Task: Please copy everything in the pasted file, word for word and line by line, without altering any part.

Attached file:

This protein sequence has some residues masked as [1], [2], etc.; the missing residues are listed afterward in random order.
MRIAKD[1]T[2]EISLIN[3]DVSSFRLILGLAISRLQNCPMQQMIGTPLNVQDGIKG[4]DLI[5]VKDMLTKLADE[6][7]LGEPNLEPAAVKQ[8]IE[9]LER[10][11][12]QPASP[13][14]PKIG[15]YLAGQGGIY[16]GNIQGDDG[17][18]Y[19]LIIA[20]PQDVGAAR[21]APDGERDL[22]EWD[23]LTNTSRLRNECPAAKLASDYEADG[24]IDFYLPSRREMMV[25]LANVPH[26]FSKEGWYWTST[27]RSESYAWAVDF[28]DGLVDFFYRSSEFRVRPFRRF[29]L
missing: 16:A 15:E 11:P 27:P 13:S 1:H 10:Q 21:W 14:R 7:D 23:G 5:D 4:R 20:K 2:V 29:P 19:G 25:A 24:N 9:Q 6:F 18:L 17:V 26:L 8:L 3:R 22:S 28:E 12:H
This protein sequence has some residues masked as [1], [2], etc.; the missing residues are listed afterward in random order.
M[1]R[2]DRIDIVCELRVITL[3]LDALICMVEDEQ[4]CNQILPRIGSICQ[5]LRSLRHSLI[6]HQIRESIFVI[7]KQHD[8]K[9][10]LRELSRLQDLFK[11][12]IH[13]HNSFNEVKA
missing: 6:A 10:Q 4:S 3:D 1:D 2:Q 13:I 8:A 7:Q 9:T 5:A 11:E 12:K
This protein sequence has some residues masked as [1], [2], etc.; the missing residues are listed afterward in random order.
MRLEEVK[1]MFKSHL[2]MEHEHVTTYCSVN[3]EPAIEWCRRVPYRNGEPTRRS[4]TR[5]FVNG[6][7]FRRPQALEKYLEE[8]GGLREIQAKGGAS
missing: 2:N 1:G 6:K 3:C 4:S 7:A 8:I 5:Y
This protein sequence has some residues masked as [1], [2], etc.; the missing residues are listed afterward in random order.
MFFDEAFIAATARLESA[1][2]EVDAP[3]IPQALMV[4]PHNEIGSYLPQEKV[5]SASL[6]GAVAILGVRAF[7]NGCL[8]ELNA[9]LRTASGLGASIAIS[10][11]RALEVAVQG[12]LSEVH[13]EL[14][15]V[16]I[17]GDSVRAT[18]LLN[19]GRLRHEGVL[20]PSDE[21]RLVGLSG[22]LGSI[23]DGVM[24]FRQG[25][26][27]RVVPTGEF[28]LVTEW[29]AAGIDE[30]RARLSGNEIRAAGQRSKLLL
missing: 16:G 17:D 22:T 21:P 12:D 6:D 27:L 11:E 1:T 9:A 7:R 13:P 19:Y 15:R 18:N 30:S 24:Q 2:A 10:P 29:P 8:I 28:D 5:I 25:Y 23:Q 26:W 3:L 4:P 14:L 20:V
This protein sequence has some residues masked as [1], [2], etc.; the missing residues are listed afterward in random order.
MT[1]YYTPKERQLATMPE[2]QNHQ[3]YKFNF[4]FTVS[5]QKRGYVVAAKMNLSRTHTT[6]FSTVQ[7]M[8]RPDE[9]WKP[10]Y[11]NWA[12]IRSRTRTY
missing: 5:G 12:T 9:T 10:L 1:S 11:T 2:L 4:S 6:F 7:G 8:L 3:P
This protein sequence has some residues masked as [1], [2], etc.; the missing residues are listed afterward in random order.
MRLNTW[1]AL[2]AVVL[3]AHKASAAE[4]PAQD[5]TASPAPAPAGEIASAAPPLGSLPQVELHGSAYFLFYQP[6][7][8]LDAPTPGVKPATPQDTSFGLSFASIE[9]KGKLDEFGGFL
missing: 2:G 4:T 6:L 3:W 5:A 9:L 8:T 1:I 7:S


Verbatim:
This protein sequence has some residues masked as [1], [2], etc.; the missing residues are listed afterward in random order.
MRIAKD[1]T[2]EISLIN[3]DVSSFRLILGLAISRLQNCPMQQMIGTPLNVQDGIKG[4]DLI[5]VKDMLTKLADE[6][7]LGEPNLEPAAVKQ[8]IE[9]LER[10][11][12]QPASP[13][14]PKIG[15]YLAGQGGIY[16]GNIQGDDG[17][18]Y[19]LIIA[20]PQDVGAAR[21]APDGERDL[22]EWD[23]LTNTSRLRNECPAAKLASDYEADG[24]IDFYLPSRREMMV[25]LANVPH[26]FSKEGWYWTST[27]RSESYAWAVDF[28]DGLVDFFYRSSEFRVRPFRRF[29]L
missing: 16:A 15:E 11:P 27:P 13:S 1:H 10:Q 21:W 14:R 7:D 23:G 5:D 4:R 20:K 2:V 29:P 19:G 25:A 24:N 9:Q 6:F 18:L 17:V 26:L 8:L 3:R 22:S 28:E 12:H
This protein sequence has some residues masked as [1], [2], etc.; the missing residues are listed afterward in random order.
M[1]R[2]DRIDIVCELRVITL[3]LDALICMVEDEQ[4]CNQILPRIGSICQ[5]LRSLRHSLI[6]HQIRESIFVI[7]KQHD[8]K[9][10]LRELSRLQDLFK[11][12]IH[13]HNSFNEVKA
missing: 6:A 10:Q 4:S 3:D 1:D 2:Q 13:I 8:A 7:Q 9:T 5:A 11:E 12:K
This protein sequence has some residues masked as [1], [2], etc.; the missing residues are listed afterward in random order.
MRLEEVK[1]MFKSHL[2]MEHEHVTTYCSVN[3]EPAIEWCRRVPYRNGEPTRRS[4]TR[5]FVNG[6][7]FRRPQALEKYLEE[8]GGLREIQAKGGAS
missing: 2:N 1:G 6:K 3:C 4:S 7:A 8:I 5:Y
This protein sequence has some residues masked as [1], [2], etc.; the missing residues are listed afterward in random order.
MFFDEAFIAATARLESA[1][2]EVDAP[3]IPQALMV[4]PHNEIGSYLPQEKV[5]SASL[6]GAVAILGVRAF[7]NGCL[8]ELNA[9]LRTASGLGASIAIS[10][11]RALEVAVQG[12]LSEVH[13]EL[14][15]V[16]I[17]GDSVRAT[18]LLN[19]GRLRHEGVL[20]PSDE[21]RLVGLSG[22]LGSI[23]DGVM[24]FRQG[25][26][27]RVVPTGEF[28]LVTEW[29]AAGIDE[30]RARLSGNEIRAAGQRSKLLL
missing: 16:G 17:D 22:T 21:P 12:D 6:D 27:L 11:E 1:T 9:A 7:R 13:P 19:Y 15:R 18:N 30:S 24:Q 2:A 10:P 29:P 8:I 28:D 5:I 25:Y 23:Q 26:W 3:L 4:P 14:L 20:V
This protein sequence has some residues masked as [1], [2], etc.; the missing residues are listed afterward in random order.
MT[1]YYTPKERQLATMPE[2]QNHQ[3]YKFNF[4]FTVS[5]QKRGYVVAAKMNLSRTHTT[6]FSTVQ[7]M[8]RPDE[9]WKP[10]Y[11]NWA[12]IRSRTRTY
missing: 5:G 12:T 9:T 10:L 1:S 11:T 2:L 4:S 6:F 7:G 8:L 3:P
This protein sequence has some residues masked as [1], [2], etc.; the missing residues are listed afterward in random order.
MRLNTW[1]AL[2]AVVL[3]AHKASAAE[4]PAQD[5]TASPAPAPAGEIASAAPPLGSLPQVELHGSAYFLFYQP[6][7][8]LDAPTPGVKPATPQDTSFGLSFASIE[9]KGKLDEFGGFL
missing: 2:G 4:T 6:L 3:W 5:A 9:L 8:T 1:I 7:S